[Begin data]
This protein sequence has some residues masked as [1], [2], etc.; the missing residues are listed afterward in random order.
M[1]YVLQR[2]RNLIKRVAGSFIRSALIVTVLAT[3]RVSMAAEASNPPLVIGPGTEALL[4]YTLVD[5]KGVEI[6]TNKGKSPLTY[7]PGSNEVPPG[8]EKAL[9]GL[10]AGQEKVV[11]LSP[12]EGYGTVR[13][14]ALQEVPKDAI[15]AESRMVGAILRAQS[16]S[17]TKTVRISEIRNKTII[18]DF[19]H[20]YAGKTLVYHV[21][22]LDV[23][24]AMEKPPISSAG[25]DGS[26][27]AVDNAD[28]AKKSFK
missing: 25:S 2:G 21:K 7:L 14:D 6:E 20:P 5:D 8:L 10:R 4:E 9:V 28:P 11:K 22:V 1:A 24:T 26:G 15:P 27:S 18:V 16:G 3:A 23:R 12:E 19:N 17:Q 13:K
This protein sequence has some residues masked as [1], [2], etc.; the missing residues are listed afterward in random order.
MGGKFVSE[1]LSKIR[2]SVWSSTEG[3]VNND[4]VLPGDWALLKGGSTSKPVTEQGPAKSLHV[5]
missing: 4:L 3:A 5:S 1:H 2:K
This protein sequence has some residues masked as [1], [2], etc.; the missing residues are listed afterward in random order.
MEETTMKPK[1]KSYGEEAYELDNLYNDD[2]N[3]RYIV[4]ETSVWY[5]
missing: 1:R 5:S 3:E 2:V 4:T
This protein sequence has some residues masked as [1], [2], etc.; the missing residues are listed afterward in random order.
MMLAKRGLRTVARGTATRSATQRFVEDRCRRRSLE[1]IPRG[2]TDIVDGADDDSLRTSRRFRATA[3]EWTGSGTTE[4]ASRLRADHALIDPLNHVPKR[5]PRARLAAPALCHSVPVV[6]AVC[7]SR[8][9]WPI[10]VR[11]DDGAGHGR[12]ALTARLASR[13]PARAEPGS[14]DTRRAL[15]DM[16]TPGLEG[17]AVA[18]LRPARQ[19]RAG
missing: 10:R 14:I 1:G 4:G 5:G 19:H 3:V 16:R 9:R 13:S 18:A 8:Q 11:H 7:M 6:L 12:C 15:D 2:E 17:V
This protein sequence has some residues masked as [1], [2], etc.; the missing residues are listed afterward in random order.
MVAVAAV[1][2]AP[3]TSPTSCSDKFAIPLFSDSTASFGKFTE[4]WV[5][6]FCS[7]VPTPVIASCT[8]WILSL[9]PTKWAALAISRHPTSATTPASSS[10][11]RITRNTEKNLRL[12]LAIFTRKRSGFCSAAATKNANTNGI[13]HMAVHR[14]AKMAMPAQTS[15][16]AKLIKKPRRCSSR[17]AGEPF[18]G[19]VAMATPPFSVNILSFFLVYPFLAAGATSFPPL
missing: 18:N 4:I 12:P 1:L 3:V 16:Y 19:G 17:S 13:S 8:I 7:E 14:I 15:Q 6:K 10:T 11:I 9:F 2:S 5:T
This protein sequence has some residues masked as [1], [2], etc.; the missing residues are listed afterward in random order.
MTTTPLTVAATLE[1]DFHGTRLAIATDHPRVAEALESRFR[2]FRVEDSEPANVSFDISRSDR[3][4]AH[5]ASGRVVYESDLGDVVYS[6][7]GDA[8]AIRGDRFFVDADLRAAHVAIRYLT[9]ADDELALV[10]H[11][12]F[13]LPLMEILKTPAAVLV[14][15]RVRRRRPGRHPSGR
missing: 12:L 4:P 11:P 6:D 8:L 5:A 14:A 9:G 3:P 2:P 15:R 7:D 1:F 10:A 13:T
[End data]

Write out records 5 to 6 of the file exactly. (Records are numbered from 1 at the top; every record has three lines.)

This protein sequence has some residues masked as [1], [2], etc.; the missing residues are listed afterward in random order.
MVAVAAV[1][2]AP[3]TSPTSCSDKFAIPLFSDSTASFGKFTE[4]WV[5][6]FCS[7]VPTPVIASCT[8]WILSL[9]PTKWAALAISRHPTSATTPASSS[10][11]RITRNTEKNLRL[12]LAIFTRKRSGFCSAAATKNANTNGI[13]HMAVHR[14]AKMAMPAQTS[15][16]AKLIKKPRRCSSR[17]AGEPF[18]G[19]VAMATPPFSVNILSFFLVYPFLAAGATSFPPL
missing: 18:N 4:I 12:P 1:L 3:V 16:Y 19:G 17:S 13:S 8:I 7:E 14:I 15:Q 6:K 10:T 11:I 9:F 2:S 5:T
This protein sequence has some residues masked as [1], [2], etc.; the missing residues are listed afterward in random order.
MTTTPLTVAATLE[1]DFHGTRLAIATDHPRVAEALESRFR[2]FRVEDSEPANVSFDISRSDR[3][4]AH[5]ASGRVVYESDLGDVVYS[6][7]GDA[8]AIRGDRFFVDADLRAAHVAIRYLT[9]ADDELALV[10]H[11][12]F[13]LPLMEILKTPAAVLV[14][15]RVRRRRPGRHPSGR
missing: 12:L 4:P 11:P 6:D 8:L 5:A 14:A 9:G 3:P 2:P 15:R 7:D 1:F 10:A 13:T